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  • And indeed, things were extremely interesting, but probably not for the reasons everyone

  • would have liked.

  • We'll get back to those reasons later, there's a lot I want to say on that topic, but for

  • now: Worlds 2007!

  • Much like Worlds 2005, the first talk of Worlds 2007 was less than a month after the previous

  • worlds had ended.

  • Chris Hardwick posted on the Yahoo!

  • Speedsolving group, asking people about their goals for 2007.

  • Not too many people were talking about where they wanted it to be, but the few who were

  • overwhelmingly preferred somewhere in Europe.

  • It makes sense if you think about it; it's a world championship, so it can't be in North

  • America all the time, and Europe had a very well-developed cubing scene.

  • South America would eventually have a large enough community to justify holding Worlds

  • there, as would Asia, but at the time?

  • Europe was it.

  • I mean, imagine holding it somewhere like Australia, that would be a disaster...

  • Anyway.

  • In September 2006, Chris made another post on Yahoo!, and all but confirmed the rumours:

  • Worlds 2007 would be held in Budapest, Hungary.

  • A fitting place, being the birthplace of the cube, and the 25th anniversary of the 1982

  • World Championship in Budapest.

  • On the 12th of January, 2007, this was officially confirmed: Worlds 2007 would be held over

  • October 5th to October 7th, 2007, at the Budapest Congress & World Trade Centre, right next

  • to the Novotel Budapest Congress hotel.

  • By March 9, registrations had officially opened, and 214 competitors from 32 countries would

  • be signed up by the time registration closed - the largest competition in the history of

  • the WCA at the time.

  • Two newsletters would be sent out, including an interview with the executive manager of

  • Rubik's Studio, Janos Kovacs, as well as a competitor pack explaining what was where

  • and preparations that needed to be made.

  • A minor competition for the Rubik's Revolution was also announced, with a 1000 euro cash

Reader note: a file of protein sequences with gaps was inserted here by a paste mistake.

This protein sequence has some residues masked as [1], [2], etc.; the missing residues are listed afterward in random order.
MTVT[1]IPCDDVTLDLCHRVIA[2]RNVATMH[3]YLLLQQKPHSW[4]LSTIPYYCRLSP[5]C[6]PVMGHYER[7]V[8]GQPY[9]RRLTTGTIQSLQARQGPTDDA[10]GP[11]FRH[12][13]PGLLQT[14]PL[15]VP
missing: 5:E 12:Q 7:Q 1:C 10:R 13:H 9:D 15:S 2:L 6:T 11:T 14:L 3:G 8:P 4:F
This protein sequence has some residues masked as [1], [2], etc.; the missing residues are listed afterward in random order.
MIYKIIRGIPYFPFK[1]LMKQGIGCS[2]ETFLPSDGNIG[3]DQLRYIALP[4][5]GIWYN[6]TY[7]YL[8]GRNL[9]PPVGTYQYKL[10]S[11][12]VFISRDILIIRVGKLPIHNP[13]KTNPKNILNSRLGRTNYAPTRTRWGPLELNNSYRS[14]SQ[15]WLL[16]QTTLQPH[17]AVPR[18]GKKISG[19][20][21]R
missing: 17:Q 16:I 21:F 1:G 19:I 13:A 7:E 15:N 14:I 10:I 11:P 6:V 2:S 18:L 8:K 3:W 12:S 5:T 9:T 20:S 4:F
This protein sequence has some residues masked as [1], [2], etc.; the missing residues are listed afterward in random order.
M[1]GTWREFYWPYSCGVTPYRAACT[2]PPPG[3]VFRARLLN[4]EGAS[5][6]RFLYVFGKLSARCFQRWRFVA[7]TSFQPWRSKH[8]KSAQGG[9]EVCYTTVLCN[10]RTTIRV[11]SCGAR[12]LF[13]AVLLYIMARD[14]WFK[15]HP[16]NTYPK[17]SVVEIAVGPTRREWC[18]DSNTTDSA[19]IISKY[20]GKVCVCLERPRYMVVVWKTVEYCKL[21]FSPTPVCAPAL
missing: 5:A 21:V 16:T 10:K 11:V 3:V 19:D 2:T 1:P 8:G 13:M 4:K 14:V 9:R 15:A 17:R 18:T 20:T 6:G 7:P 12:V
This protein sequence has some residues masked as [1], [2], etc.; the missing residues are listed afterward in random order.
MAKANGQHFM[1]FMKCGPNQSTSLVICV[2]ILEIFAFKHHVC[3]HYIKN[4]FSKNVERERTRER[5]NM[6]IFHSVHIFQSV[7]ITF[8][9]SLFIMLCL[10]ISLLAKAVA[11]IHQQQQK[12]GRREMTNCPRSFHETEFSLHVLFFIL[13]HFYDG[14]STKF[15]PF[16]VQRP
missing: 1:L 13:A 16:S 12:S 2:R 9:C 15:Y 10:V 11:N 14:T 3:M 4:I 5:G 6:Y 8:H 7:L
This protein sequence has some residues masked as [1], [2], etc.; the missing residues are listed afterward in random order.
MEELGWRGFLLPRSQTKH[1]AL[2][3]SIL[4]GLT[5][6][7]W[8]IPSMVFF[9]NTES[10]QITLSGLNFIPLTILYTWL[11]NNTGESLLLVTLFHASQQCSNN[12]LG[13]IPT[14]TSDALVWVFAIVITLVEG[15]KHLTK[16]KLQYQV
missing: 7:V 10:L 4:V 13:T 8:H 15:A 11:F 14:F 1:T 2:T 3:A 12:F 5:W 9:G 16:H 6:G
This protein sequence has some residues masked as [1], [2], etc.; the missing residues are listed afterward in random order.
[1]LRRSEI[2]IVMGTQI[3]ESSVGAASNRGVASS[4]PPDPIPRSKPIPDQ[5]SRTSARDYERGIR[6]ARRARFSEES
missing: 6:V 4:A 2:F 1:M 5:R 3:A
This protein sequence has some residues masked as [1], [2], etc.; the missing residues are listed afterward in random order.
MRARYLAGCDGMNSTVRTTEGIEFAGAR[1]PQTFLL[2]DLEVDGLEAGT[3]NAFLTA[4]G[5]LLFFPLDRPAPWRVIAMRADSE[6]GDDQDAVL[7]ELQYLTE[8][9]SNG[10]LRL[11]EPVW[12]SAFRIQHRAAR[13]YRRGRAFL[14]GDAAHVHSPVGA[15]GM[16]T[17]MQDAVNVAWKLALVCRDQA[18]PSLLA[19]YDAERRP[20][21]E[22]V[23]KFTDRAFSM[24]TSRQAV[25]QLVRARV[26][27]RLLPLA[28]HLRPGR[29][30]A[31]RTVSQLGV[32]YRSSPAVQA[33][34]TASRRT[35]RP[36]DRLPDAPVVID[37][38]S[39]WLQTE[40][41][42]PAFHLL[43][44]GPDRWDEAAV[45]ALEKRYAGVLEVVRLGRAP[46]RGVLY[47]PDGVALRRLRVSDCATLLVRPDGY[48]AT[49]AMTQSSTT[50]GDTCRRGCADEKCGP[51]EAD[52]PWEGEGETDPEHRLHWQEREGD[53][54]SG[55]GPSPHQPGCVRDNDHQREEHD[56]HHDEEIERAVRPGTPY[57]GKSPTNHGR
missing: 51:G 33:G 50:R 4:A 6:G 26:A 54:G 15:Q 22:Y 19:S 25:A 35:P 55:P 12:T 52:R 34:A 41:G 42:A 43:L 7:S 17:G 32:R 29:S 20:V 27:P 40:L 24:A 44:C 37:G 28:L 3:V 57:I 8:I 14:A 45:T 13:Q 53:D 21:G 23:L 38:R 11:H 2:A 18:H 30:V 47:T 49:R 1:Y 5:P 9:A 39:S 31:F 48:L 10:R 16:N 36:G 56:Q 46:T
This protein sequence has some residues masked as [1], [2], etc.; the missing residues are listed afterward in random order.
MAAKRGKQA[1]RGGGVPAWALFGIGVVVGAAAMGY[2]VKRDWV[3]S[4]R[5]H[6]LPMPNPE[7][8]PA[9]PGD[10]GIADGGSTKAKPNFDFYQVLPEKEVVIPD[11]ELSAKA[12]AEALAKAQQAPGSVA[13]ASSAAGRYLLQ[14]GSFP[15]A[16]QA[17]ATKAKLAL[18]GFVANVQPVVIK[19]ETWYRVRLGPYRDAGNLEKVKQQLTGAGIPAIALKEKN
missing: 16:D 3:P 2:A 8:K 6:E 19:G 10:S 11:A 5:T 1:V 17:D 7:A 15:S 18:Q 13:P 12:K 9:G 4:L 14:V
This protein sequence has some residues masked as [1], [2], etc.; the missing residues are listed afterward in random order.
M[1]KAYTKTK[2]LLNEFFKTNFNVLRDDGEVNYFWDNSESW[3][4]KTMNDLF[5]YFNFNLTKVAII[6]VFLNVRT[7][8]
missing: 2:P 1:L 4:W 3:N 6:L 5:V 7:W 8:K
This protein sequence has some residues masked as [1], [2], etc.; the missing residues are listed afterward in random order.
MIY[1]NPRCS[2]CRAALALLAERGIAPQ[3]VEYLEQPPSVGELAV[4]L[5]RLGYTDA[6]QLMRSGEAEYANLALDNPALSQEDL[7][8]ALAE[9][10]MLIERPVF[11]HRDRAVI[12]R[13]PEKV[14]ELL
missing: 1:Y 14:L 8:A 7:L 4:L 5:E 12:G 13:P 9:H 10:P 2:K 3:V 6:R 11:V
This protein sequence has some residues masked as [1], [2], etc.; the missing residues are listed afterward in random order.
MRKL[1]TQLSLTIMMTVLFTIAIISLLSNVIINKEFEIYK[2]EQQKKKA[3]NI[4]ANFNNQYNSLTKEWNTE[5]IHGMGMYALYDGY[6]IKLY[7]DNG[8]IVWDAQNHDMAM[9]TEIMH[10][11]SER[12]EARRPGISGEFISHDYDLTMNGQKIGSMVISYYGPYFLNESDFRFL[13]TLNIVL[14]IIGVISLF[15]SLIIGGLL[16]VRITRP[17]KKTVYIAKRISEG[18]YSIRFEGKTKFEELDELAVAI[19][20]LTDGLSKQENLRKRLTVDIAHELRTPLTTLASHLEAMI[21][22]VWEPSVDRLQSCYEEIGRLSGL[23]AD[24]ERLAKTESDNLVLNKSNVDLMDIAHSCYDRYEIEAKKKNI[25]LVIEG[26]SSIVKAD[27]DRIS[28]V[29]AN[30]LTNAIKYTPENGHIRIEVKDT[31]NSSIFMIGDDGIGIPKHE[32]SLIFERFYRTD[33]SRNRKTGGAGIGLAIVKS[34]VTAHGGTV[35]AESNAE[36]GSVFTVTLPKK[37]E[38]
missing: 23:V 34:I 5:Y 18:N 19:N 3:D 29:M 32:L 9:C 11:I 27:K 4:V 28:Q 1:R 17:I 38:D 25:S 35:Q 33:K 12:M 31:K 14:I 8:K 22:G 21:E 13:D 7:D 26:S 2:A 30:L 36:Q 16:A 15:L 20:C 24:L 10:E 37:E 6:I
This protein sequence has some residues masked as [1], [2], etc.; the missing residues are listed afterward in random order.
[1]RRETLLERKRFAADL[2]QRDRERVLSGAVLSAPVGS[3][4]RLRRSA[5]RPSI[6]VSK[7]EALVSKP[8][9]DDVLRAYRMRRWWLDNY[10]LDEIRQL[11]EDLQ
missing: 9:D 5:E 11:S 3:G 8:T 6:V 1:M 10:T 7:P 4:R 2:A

• prize.

  • Much like 2005, there was a debate between the WCA and Seven Towns on whether or not

  • non-Rubik's brands would be allowed.

  • The WCA was pushing to allow them, while Seven Towns was dead against it; however, they suggested

  • that no future competitions would have this limitation.

  • Various misunderstandings made some people believe that the WCA was actually of the opinion

  • that non-Rubik's brand cubes should be banned; however, on the 2nd of May 2007, Ron van Bruchem

  • announced the good news.

  • Except for 3x3, non-Rubik's brand cubes would be allowed for all events.

  • Eastsheen cubes would finally get a turn in the spotlight at a world championship.

  • It's unknown if the limitation on 3x3 was removed, however.

  • A couple weeks before Worlds, there were threads on the Speedsolving forum about who would

  • win.

  • A poll went up, and many messages followed, debating who would win.

  • One thing was for sure: it would definitely be someone with a top 10 average.

  • It didn't seem feasible that anyone else could take the crown.

  • The question was... who?

  • In the end it wouldn't be any of them for first place, or even second place.

  • Third place was won by Mitsuki Gunji, with a 13.05 average.

  • Second place was won by Andrew Kang, also with a 13.05 average but with a slightly faster

  • single of 10.88.

  • The winner?

  • Yu Nakajima.